Six passengers who were injured when a Pentland Ferries vessel grounded off Orkney are seeking compensation.
MV Alfred partially ran aground on the Isle of Swona in the Pentland Firth on July 5 with more than 80 people onboard.
RNLI lifeboats were called to evacuate the ferry – with one person being rushed to hospital with a fractured shoulder.
Dozens more are feared to have suffered mental trauma and physical injuries including fractures, sprains and soft tissue damage.
Solicitor Digby Brown has confirmed it is representing six passengers who are seeking compensation amidst the Marine Accident Investigation Board’s (MAIB) formal investigation into the incident.
‘A shocking ordeal’
Mark Gibson, partner and head of the foreign and travel department at Digby Brown, is supporting those who were injured in the crash.
He said: “Any mode of travelling has its risks but there are clear procedures designed to keep people safe whether there be adverse conditions, mechanical issues or human error.
“For the passengers on board this must have been a shocking ordeal with the injuries and overall chaos impacting each person in a different way.
“The injuries we’re aware of so far relate to fractures, sprains and soft tissue damage but it’s possible there are injuries that are as yet unreported, including those who suffered psychiatric harm.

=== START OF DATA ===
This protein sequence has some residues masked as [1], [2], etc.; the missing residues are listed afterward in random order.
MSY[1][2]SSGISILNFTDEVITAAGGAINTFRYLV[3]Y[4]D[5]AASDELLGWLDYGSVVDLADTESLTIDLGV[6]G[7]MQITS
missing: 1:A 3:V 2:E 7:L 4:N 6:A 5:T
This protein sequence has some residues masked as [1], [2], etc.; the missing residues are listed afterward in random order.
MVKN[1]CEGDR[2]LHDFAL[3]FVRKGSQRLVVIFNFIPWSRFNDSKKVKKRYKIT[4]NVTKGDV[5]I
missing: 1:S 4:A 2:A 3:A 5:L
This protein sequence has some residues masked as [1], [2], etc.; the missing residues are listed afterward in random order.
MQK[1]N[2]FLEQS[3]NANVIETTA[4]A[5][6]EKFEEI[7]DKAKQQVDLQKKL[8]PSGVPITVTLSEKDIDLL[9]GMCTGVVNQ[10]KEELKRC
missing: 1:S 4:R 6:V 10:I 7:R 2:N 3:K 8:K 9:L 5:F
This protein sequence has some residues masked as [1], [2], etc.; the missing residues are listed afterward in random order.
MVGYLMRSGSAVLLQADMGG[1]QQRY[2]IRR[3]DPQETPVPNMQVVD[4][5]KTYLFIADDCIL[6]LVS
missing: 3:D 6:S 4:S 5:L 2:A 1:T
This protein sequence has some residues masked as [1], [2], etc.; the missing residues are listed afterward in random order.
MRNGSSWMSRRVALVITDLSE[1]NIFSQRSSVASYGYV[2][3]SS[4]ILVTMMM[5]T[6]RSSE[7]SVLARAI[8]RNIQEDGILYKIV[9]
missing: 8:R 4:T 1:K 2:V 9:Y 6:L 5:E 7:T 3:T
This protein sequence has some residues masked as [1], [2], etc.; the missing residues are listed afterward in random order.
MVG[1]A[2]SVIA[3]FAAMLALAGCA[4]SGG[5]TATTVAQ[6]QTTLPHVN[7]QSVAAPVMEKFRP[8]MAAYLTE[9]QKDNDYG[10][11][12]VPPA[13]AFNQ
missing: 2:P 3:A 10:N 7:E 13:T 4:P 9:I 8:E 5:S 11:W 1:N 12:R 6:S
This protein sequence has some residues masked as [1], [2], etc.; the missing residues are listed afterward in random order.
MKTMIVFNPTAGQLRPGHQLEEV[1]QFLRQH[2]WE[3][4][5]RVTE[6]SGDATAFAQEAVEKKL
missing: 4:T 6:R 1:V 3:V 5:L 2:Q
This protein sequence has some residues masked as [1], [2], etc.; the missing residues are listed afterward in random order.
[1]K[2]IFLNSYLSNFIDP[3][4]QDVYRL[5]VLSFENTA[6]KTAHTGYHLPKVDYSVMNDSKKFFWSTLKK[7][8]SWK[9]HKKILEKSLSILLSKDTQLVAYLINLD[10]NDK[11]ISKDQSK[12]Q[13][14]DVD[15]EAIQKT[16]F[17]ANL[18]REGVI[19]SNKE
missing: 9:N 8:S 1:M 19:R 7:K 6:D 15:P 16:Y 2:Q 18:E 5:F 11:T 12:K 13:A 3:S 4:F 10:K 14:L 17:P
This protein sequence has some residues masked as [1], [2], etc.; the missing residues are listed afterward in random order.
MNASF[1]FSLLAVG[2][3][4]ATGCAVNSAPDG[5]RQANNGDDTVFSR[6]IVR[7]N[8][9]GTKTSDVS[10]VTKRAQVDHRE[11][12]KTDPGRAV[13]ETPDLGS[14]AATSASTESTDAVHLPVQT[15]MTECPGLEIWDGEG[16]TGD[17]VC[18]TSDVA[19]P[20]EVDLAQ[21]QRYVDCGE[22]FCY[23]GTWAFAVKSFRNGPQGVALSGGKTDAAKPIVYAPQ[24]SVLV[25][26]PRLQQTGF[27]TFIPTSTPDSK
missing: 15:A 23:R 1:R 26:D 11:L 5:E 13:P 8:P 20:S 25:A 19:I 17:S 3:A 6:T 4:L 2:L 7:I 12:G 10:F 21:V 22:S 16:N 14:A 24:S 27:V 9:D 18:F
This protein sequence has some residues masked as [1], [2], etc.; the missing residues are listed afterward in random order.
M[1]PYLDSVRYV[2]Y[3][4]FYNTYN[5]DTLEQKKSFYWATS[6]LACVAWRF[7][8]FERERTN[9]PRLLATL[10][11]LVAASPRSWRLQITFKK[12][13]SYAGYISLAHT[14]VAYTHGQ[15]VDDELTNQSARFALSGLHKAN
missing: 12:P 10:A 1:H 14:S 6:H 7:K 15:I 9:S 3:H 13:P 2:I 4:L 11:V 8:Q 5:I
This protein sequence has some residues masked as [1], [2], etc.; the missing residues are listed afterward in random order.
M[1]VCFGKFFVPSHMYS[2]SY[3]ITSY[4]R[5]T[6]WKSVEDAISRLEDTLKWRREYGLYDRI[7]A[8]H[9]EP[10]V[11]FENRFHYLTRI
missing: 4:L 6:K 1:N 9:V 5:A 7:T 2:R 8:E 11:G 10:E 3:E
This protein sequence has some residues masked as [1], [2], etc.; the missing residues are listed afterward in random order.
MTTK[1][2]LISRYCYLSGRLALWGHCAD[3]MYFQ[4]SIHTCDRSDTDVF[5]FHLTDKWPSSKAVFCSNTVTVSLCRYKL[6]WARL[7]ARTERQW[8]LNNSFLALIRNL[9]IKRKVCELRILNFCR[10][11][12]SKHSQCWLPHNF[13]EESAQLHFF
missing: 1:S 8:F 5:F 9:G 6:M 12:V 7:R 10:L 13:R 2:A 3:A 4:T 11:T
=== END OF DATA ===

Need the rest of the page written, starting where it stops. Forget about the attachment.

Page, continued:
“Legal proceedings are at an early stage but we will continue to support and advise anyone affected by this significant collision.”
What happened on July 5?
July’s Pentland Ferries grounding happened during the government’s maritime safety week event.
MV Alfred was carrying out a scheduled sailing between Gill’s Bay on the Scottish mainland and St Margaret’s Hope in Orkney when it hit the uninhabited island at around 2pm.
The port bow was grounded but the remainder of the ship remained afloat, making its way to St Margaret’s Hope under its own engine power after the evacuation.
At the time of the incident, a spokeswoman for the MAIB said: “The MAIB was notified of the grounding of the ferry Alfred in the Pentland Firth on July 5 resulting in damage to the vessel, embarked vehicles and passenger injuries.
“A multidisciplinary team of MAIB has arrived in St Margaret’s Hope to commence a preliminary assessment. This will involve assessing the vessel, conducting witness interviews and recovering electronic and documentary evidence in order to determine the next steps.
The vessel returned to service on August 5 after five weeks of repair work in Northern Ireland.